Joseph Quinn is a PhD Candidate in the Department of Sociology. His research explores how social contexts shape can people’s beliefs about different identity groups and affect broader patterns of inequality. Prior to his time at Duke, he worked as a physics teacher at a public high school in D.C., and spent several years evaluating the impacts of educational programs and social policies as a researcher at MDRC. Joe will continue his academic career as an Assistant Professor of Sociology at the University of South Carolina.
Soohyun Yoon (She, her, hers) is a Ph.D. student in the Department of Art, Art History and Visual Studies. Her research interests are centered around religious art and women agencies of pre-modern East Asia. While writing her dissertation on Buddhist paintings by women artists of 16th-and 17th-century China, she plans to broaden her research to the fields of Japanese and Korean art, incorporating more diverse religions. She is passionate about teaching and believes that university education should help students to connect to the artworks of the world. Before coming to Duke, Soohyun graduated from Seoul National University, South Korea, with an M.A. in Art History.
Becky Tang is a Ph.D. student in Statistical Science. She grew up in Columbus, Ohio and received her B.S. in Mathematics and Computer Science from Swarthmore College in 2018. Her research involves developing statistical models for ecological problems, such as understanding the interactions that exist in animal communities. Becky is a proponent of interdisciplinary education, and works as a project manager on a Bass Connections project at Duke to understand relationships between mental health and recidivism. She is passionate about undergraduate STEM education and, in particular, supporting women and students from minority backgrounds in pursuing their academic goals. She is also an NSF Graduate Research Fellow.
Kevin Sun is a fifth-year Ph.D. student in the Department of Computer Science. He grew up in New Jersey and majored in mathematics and computer science at Rutgers University. His research focuses on combining theoretical computer science with modern advances in machine learning. He is also interested in education; he has written a mini textbook on undergraduate algorithms and has served as an instructor for the same topic. Outside of work, he enjoys writing and tinkering with his website, kevinsun.org.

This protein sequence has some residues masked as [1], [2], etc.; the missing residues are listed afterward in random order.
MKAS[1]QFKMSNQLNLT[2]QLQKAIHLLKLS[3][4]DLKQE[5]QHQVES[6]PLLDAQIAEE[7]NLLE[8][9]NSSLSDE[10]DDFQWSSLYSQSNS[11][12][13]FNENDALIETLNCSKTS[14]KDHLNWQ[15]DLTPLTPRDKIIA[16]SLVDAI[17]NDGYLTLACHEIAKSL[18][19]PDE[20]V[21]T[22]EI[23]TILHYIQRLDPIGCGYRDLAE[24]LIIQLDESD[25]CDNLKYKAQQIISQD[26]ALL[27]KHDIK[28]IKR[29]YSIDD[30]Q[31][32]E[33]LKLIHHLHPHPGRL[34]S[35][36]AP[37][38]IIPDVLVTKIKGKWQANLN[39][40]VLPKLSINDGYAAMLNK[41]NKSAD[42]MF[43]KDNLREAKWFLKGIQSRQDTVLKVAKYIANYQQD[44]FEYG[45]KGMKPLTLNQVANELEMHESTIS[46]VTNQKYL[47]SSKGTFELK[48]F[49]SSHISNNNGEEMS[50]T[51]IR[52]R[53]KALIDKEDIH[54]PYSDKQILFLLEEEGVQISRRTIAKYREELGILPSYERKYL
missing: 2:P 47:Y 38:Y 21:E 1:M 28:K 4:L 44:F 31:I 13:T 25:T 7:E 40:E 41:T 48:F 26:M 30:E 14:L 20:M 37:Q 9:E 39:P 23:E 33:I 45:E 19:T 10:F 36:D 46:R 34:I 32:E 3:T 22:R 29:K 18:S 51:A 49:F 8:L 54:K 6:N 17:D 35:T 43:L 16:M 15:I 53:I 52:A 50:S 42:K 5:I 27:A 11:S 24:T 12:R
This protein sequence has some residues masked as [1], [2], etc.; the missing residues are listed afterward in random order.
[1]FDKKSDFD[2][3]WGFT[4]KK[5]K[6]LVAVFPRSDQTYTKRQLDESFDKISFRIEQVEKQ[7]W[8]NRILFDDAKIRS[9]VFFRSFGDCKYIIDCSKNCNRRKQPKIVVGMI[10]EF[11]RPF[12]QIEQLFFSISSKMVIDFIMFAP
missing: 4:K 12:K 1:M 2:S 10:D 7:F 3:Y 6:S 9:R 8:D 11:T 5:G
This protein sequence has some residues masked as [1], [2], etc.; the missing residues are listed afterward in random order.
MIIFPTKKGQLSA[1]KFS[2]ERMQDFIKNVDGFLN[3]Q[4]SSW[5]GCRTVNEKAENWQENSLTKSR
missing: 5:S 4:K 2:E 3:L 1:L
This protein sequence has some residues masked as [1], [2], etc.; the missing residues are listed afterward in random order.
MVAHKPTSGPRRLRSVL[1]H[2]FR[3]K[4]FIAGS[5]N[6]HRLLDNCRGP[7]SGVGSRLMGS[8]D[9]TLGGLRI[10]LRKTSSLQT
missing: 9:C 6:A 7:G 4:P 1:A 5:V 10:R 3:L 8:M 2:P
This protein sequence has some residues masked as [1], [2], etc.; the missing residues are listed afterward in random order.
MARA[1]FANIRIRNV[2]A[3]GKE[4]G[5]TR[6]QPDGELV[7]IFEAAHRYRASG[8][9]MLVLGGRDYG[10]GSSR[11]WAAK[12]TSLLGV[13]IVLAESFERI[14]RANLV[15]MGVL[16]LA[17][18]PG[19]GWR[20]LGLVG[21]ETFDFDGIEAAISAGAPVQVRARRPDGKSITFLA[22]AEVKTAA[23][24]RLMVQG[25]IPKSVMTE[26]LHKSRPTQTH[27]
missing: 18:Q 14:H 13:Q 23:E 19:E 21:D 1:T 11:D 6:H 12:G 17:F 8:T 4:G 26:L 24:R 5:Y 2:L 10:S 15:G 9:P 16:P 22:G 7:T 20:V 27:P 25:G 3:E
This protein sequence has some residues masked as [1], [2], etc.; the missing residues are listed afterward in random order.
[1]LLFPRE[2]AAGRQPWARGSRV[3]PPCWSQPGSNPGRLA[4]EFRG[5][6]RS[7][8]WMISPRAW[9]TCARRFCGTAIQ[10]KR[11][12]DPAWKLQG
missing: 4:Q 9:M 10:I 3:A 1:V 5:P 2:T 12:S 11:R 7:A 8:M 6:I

Adam Soliman is a Ph.D. candidate in the Department of Economics. He is broadly interested in how we shape and are shaped by our environment, with specific research interests in the economics of crime and education. Adam holds a B.A. in Economics and a B.S. in Health Science from Boston University, an M.S. in Agricultural, Food, and Resource Economics from Michigan State University, and an M.A. in Economics from UC San Diego. Before starting graduate school, he taught math and economics in Dubai and took a year off to travel.
Jordan Sjol is a cinema and media studies scholar and a PhD candidate in the Program in Literature. His research is broadly focused on media technologies and global power regimes. His dissertation, Cash Flows, tracks the rise of financial engineering in the US from 1958 to the market crash of 1987. He began teaching in 2012 at an experimental middle and high school, and he’s been thinking about pedagogy ever since, including as a member of the Certificate in College Teaching, a Preparing Future Faculty fellow, a fellow of the PhD lab in Digital Knowledge, and a Bass Digital Education Fellow. He also maintains a para-academic practice in the film industry as a producer and writer.